There are a number of variables that can affect the photosynthesis rate of Canadian water weed (Elodea). They are as follows: The amount of light: an increased light level increases the rate of photosynthesis to a certain point where at another factor limits the photosynthesis rate. The temperature: Increased temperature increases the rate of photosynthesis to a certain temperature, after which, essential enzymes are denatured, thus, in the long run, killing the plant. The CO2 levels: Increased CO2 levels also increase the rate of photosynthesis.
The variable I am going to investigate is the level of CO2, however, the addition of NaHCO3 (sodium bicarbonate) to the water may affect the osmotic ability of the water. Just 2g of sodium bicarbonate in 1000ml of water gives the equivalent salinity of seawater, and as Elodea is a fresh water plant, it cannot survive in salt water. I will need to take this into account when measuring the NaHCO3.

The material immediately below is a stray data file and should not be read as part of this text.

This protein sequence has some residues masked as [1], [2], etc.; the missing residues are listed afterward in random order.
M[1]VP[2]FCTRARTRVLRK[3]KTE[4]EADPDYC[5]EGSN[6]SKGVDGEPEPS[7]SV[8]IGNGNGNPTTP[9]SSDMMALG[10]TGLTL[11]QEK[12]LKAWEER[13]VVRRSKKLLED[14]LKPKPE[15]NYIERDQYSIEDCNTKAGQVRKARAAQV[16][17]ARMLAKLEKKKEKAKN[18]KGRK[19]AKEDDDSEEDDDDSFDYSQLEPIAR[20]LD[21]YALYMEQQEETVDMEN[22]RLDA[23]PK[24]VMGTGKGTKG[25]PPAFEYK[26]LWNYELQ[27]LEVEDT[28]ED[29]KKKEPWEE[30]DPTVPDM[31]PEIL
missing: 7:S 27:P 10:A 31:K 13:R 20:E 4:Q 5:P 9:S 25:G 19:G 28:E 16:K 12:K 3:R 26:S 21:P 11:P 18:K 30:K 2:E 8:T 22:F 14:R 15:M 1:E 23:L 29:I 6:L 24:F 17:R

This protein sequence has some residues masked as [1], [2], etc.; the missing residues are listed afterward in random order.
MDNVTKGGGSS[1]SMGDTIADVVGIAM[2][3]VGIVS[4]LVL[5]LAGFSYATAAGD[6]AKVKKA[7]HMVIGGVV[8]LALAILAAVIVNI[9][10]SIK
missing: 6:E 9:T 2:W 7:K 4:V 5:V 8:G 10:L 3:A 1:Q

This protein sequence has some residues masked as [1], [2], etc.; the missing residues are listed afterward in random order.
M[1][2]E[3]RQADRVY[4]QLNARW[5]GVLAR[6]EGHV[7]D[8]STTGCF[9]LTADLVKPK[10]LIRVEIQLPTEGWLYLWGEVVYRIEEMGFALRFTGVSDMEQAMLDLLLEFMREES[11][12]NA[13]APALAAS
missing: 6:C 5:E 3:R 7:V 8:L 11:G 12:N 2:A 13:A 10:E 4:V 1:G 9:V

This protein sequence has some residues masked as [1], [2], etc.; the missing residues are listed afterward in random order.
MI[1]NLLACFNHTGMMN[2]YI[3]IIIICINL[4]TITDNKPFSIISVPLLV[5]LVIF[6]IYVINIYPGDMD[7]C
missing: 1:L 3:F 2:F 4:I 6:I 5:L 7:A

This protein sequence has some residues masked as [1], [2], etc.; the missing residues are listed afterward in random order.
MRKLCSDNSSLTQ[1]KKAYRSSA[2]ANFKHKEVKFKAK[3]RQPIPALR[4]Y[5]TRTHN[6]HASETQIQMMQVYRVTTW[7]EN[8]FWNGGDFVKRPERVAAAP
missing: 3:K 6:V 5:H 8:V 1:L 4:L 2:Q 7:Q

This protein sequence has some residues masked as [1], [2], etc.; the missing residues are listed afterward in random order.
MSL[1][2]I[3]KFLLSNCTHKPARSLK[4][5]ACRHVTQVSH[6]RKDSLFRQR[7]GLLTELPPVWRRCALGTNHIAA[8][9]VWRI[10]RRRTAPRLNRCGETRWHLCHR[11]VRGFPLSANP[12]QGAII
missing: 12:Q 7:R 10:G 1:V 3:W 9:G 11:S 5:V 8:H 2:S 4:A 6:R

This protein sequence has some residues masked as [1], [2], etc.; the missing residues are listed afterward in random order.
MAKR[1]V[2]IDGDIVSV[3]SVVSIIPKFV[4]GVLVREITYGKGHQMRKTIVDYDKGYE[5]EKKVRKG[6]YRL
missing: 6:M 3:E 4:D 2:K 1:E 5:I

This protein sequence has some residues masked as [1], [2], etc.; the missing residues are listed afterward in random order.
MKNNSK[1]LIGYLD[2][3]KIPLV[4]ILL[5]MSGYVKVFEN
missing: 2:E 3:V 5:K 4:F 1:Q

To work out the rate of photosynthesis I am going to count how many bubbles of O2 are given off in a minute.
I think that the more NaHCO3 there is in the solution, up to a certain point, the greater the number of O2 bubbles given off, showing a faster rate of photosynthesis.
To keep this experiment as fair as possible, the only variable I will change is the amount of NaHCO3 in the water. All other variables, i.e. the light level, will be kept the same throughout the experiment.
Large (1000ml) beaker
Piece of Elodea
NaHCO3 3x 0.2g, 3x 0.4g, 3x 0.6g, 3x 0.8g & 3x 1.0g
1. Draw up a results table. It should, ideally, resemble the table below. Amount of NaHCO3 (g)1st Attempt2nd Attempt3rd AttemptAverage number of Bubbles 0.2